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Lyrical Violence

The cruelty that characterizes Titus Andronicus is established in the first scene. Tamora's cry, “O cruel, irreligious piety!” captures the style of what follows in this play – the juxtaposition of religious language, an idyllic setting and barbarity. In many passages the descriptions of horror are cast in lyrical or pastoral language, e.g. Aaron explaining to Tamora's sons the setting appropriate for raping, maiming and mutilating Lavinia. That passage is dense with overlapping figures of speech, both schemes and tropes. Aaron's lyrical verse encouraging the brothers to gang-rape Lavinia heightens the ugly evil of characters and the impending violence.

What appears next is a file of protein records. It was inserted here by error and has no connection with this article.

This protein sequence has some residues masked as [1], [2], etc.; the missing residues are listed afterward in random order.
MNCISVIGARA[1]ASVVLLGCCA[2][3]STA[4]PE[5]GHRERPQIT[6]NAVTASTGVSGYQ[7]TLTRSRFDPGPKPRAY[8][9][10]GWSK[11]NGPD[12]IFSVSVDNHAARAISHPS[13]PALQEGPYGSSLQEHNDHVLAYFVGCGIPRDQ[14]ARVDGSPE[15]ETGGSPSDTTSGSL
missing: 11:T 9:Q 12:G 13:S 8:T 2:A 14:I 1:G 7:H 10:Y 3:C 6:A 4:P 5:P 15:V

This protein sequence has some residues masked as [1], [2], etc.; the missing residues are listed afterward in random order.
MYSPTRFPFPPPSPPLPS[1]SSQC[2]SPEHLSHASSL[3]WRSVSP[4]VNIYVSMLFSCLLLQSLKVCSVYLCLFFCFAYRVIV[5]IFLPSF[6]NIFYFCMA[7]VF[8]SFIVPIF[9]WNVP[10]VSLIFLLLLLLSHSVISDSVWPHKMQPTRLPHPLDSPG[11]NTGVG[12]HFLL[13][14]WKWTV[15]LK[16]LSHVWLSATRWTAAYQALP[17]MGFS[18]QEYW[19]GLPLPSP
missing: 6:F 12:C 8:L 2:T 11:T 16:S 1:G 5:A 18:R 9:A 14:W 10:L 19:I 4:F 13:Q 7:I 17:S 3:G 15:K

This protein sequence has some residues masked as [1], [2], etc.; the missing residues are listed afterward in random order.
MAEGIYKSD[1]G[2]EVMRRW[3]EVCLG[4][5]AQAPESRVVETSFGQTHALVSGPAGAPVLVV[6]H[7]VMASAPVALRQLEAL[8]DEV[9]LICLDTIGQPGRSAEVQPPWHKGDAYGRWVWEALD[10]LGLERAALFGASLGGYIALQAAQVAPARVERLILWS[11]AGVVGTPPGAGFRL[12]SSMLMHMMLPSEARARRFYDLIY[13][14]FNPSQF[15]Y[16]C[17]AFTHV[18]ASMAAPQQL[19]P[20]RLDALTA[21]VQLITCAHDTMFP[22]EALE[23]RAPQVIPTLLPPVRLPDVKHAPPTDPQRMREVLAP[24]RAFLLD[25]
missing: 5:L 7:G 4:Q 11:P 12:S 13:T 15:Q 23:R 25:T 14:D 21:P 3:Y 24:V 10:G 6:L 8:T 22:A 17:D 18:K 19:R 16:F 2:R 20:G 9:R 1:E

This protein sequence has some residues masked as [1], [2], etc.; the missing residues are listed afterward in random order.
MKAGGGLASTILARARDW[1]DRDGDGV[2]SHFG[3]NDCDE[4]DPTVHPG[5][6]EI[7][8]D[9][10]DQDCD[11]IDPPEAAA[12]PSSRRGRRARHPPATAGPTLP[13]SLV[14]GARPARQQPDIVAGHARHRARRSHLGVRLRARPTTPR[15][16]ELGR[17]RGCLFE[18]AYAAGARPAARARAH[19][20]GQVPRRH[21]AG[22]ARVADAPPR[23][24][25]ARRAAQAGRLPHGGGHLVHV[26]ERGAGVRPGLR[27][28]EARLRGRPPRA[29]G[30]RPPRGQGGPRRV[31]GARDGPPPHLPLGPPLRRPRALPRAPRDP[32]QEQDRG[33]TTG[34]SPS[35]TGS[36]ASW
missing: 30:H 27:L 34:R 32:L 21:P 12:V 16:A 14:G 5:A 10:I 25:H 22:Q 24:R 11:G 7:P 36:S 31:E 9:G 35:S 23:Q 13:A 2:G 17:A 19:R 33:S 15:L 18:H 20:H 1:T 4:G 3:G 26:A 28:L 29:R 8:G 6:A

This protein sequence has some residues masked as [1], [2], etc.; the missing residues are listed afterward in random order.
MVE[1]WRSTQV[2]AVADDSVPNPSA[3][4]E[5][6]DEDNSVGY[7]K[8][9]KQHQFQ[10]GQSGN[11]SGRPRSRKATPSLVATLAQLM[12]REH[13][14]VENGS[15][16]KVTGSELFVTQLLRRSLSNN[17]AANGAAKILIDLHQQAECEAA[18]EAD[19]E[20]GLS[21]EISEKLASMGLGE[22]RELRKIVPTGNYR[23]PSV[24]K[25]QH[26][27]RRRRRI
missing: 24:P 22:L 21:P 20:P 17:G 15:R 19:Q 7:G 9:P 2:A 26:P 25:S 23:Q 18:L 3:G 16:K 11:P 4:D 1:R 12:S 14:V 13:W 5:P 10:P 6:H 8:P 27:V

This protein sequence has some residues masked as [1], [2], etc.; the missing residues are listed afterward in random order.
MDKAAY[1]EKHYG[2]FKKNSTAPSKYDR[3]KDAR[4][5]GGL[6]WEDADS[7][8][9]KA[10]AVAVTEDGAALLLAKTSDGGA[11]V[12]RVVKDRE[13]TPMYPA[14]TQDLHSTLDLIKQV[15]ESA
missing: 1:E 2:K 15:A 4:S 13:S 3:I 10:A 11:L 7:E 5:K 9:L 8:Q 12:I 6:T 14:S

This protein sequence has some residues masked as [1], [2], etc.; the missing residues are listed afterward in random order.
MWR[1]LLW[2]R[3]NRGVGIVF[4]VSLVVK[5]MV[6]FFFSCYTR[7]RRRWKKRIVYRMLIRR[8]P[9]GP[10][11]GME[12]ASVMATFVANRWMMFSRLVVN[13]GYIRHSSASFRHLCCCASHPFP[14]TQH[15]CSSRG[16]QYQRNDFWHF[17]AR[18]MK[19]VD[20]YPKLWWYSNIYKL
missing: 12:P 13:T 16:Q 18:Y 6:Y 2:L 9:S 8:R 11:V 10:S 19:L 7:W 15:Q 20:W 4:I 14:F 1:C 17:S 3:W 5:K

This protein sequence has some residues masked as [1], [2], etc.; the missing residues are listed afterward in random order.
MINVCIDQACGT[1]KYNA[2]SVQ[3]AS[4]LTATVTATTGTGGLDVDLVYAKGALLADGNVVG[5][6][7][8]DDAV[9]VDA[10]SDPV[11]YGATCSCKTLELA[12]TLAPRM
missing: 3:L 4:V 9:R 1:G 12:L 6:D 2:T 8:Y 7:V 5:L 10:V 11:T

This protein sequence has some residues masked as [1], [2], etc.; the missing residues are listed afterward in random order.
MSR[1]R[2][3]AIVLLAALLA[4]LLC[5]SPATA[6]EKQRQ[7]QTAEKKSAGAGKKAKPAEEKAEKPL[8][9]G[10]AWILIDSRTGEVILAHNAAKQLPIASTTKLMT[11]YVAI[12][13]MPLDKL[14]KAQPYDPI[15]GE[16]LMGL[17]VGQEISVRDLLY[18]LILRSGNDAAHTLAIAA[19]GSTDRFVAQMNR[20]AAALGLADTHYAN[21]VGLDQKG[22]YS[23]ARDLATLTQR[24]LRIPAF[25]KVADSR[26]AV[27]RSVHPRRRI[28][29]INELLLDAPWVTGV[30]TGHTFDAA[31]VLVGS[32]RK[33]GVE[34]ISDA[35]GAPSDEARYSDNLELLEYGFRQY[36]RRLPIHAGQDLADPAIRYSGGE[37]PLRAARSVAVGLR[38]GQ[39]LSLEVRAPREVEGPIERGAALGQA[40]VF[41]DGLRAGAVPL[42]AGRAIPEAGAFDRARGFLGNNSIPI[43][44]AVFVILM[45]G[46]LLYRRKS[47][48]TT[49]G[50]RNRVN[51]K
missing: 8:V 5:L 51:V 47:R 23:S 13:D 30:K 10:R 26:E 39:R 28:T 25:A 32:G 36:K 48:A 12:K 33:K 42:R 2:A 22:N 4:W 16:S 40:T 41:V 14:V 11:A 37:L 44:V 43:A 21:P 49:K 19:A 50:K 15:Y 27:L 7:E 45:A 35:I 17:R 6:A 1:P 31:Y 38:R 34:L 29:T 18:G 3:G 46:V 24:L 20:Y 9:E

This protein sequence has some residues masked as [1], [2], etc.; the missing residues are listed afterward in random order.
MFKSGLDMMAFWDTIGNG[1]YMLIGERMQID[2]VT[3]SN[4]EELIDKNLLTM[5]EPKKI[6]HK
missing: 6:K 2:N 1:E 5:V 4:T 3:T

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The forest walks are wide and spacious

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Noble patricians, patrons of my right, Defend the justice of my cause with arms

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